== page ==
Wise Children by Angela Carter

I’m going to come out and say it, I think Angela Carter is one of the most under-rated authors of the 20th century.

Up to now, I’ve known her work through her wonderful short stories and their various adaptations. Neil Jordan’s The Company of Wolves based on Ms. Carter’s The Bloody Chamber was rewatched so many times, my VHS copy faded away. Years ago, I saw San Francisco’s Word for Word theatre company perform The Fall River Axe Murders about the events leading up to the murder of Lizzie Borden’s parents.

Then I started reading her stories. Love them.

Yesterday, I finished reading her novel, Wise Children. Loved it.

Wise Children is the fictional memoir of Dora Chance, one half of a dancing twin sister act. The two are now 75, never married, living in a small London house with their father’s first former wife. Their father is his generation’s great Shakespearean actor. Their grandparents were their generation’s great actors. Dora and her sister Nora are passable dancers, relying on the twin sister gimmick to work in a few movies, many stage reviews, and finally burlesque shows and England’s music hall diminish in popularity throughout the 20th century.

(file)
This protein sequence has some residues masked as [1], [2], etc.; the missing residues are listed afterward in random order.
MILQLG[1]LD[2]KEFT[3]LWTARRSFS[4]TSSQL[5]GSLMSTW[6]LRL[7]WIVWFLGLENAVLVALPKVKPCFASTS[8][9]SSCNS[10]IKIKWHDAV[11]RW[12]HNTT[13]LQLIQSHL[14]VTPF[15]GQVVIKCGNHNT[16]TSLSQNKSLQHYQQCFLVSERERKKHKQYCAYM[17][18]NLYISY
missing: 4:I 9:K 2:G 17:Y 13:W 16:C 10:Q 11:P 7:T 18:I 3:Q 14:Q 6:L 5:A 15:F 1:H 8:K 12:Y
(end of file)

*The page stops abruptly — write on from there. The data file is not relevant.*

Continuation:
The novel is a series of parties, huge lavish affairs filled with scandalous and scandalized theatre and film types. Everyone has a secret, probably something to do with who their real parents are. Everyone is after someone. Rising up the ladder of success or falling off of it completely. It’s all a huge, glorious mess. Very funny in places, entertaining throughout.

I loved it.

The little bit of research I did this morning revealed that Angela Carter started writing Wise Children after being diagnosed with lunch cancer. That she got such news and decided to write a comedy that has nothing to do with cancer says something about her, I think.

Meanwhile, I think there is a film adaptation of Wise Children from a few years ago. I’ll be looking for it on-line later today.

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